Halloween is big business and getting bigger all the time. And this isn’t just for kids, but for adults as well. According to the National Retail Federation, US Halloween spending now exceeds $7 billion, while in the UK, Halloween is reportedly worth about £330 million.

But why? Especially once we’re a grown-up and don’t trick-or-treat anymore? (Or, at least, we’re not supposed to.)

“It’s our desire to flirt with danger,” writes Stacy Liberatore in the Daily Mail. It turns out, according to one Purdue University professor, that Halloween is when individuals are able to have their fear and disgust buttons pushed without actually being in danger. ‘The guy with the axe isn’t actually going to kill you,” explains Daniel Kelly, associate professor of philosophy. “You’re not actually going to contract the infectious zombifying disease.”

In fact, that’s what’s making the current plague of creepy clowns so scary: They hit too close to home. “The theory that we enjoy being creeped out when we know it’s not real makes sense, and may also explain why the sightings of scary clowns across the US and Europe not at Halloween has caused such a meltdown because it has crossed that sacred line from fake scary into simply scary,” writes Paul Watson for AskMen.

As it turns out, humans enjoy intense emotional experiences in groups, to experience a sense of connectedness with others and to share intense emotions, even with strangers, writes Kashmira Gander for the Independent.

Indeed, getting scared together is a bonding experience, Gander writes (which may explain Outward Bound, ropes courses, and other adrenaline-raising group-bonding activities). “’Self-scaring’ has long been a way to unite people, giving them a sense of belonging and boosting feelings of power, says Margee Kerr, a sociologist who specializes in fear,” she writes. “We’ve been scaring ourselves forever—from scary stories around the campfire to jumping off cliffs, to sledding down hills, we’ve always chased the thrill.”

Of course, there’s those of us for whom the mere words “group bonding exercise” strikes terror into our hearts. And it’s true that not everyone loves Halloween, particularly parents. A survey from Mumsnet found 65 percent do not like their kids wandering around in the dark, 57 percent hate children stuffing themselves with candy, 31 percent would be happy if the event did not exist, and 16 percent downright hate it, Liberatore writes. “One in five adults even turn lights off and close curtains to avoid strangers,” she adds.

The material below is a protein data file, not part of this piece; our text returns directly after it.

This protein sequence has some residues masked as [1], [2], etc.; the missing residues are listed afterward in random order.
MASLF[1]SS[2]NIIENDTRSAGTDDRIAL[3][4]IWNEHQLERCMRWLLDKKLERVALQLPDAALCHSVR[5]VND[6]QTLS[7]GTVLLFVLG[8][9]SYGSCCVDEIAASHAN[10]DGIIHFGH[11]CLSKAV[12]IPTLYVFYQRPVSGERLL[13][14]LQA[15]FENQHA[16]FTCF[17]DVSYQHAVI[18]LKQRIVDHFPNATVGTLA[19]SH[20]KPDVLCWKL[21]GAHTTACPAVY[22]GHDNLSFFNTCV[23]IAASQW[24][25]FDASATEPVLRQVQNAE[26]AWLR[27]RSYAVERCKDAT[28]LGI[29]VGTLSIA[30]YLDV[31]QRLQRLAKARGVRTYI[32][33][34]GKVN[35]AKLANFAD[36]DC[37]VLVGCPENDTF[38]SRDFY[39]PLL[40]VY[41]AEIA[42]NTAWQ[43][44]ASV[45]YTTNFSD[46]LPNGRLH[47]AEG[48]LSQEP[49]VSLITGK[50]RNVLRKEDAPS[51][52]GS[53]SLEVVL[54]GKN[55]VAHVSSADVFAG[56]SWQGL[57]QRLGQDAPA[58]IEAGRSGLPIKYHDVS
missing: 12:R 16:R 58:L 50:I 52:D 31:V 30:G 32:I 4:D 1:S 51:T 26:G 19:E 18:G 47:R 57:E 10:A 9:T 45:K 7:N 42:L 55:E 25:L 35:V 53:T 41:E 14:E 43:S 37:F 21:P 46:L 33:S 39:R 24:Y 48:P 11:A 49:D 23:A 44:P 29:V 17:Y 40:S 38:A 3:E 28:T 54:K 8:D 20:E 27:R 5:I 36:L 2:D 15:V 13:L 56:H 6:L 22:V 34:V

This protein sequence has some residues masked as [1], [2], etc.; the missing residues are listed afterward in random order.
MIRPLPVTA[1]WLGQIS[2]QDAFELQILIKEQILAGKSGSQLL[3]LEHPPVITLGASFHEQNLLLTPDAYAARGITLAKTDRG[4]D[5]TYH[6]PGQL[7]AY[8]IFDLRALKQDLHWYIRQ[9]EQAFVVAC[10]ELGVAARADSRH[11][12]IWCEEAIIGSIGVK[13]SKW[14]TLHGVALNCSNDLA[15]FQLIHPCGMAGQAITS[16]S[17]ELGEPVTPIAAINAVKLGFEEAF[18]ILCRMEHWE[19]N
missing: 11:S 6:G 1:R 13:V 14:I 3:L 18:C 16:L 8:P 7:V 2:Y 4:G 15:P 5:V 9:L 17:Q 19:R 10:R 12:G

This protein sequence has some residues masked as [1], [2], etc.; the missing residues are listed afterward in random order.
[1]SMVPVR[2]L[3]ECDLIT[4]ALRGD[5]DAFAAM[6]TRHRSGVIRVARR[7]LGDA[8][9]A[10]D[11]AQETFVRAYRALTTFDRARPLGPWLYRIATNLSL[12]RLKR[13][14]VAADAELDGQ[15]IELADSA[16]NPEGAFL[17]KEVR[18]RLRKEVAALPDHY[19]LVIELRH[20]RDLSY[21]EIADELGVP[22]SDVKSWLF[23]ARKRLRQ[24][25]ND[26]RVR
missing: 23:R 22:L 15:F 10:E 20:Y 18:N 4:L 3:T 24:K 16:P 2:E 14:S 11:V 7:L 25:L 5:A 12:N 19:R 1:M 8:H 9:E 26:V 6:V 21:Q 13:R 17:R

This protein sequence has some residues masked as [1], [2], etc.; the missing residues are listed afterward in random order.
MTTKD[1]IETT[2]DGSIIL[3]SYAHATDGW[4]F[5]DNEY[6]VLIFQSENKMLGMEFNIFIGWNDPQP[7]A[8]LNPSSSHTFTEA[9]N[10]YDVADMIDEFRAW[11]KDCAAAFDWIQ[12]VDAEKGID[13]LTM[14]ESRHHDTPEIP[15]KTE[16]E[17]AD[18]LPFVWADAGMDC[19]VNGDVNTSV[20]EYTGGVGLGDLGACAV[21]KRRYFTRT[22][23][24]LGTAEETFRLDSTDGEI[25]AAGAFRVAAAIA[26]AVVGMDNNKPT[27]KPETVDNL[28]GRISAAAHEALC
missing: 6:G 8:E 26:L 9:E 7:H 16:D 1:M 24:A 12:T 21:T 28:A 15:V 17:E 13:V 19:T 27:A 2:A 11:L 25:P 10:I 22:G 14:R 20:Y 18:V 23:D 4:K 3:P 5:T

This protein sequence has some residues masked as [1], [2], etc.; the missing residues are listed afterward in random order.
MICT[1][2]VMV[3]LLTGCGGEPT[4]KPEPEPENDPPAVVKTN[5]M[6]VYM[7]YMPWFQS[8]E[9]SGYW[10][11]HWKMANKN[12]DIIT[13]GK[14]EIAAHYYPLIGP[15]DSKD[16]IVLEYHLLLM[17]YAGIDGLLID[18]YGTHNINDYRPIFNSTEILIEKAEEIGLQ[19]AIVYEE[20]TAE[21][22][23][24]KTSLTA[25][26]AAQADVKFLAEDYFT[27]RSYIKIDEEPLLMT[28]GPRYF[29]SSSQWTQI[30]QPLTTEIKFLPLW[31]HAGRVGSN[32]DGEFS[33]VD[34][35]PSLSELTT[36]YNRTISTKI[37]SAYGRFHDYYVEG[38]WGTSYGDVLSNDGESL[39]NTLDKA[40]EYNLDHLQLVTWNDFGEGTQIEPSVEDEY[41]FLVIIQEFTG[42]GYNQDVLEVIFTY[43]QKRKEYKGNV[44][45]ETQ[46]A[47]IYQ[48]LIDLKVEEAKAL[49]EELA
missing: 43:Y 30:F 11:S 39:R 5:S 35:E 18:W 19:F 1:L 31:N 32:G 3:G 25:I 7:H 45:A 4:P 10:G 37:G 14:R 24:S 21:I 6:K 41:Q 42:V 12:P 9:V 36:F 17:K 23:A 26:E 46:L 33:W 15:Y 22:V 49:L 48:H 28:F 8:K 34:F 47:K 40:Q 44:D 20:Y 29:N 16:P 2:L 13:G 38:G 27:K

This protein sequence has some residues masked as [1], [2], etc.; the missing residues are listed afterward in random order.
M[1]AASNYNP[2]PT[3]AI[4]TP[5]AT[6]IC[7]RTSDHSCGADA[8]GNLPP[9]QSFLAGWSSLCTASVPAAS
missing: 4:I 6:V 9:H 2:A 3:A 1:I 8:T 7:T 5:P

Nonetheless, some of us like to be scared. That stipulated, why is it we continue to like being scared by ghosts and spiders, rather than network security issues and the IRS? (Not to mention the upcoming Presidential election.) It’s because the things that creep us out for Halloween touch something deep and primeval in us.

“We should be afraid of driving too fast in a car, of smoking cigarettes, of eating unsaturated fats, and so on. Our Halloween decorations should feature such elements prominently, but they don’t,” writes Mathias Clasen, an assistant professor in literature and media at Aarhus University specializing in horror, for the British Psychological Society Research Digest. “Why? Because humans evolved too swiftly to detect, respond to, and develop phobias of stimuli that posed a threat over thousands of generations. The dangers posed by fatty acids and cigarettes are evolutionarily novel and have left no impression in human DNA. When we thrill to supernatural monsters and giant spiders, we are thrilling to the ghosts of dangers past, ghosts that persist in the human central nervous system despite relaxed selection pressures.”

But how does that explain creepy clowns? “Although there were no child-eating clowns in prehistoric environments, a character like Pennywise the Dancing Clown has achieved pop-cultural infamy because it effectively targets danger-management mechanisms in human cognitive architecture,” Clasen explains.

So feel free to celebrate Halloween at work, and do it with a clear conscience, knowing that you’re merely getting in touch with your ancestral feelings and bonding with your co-workers.

Just leave the clowns at home.

What about the real, unforeseen threats in the office? Just as we may not inherently fear saturated fats, we don’t always make the safest choices for our businesses. When it comes to the workplace, one of the scariest potential situations is finding yourself caught in a disaster with no business continuity plan. Be prepared with our complimentary guide to business continuity planning.


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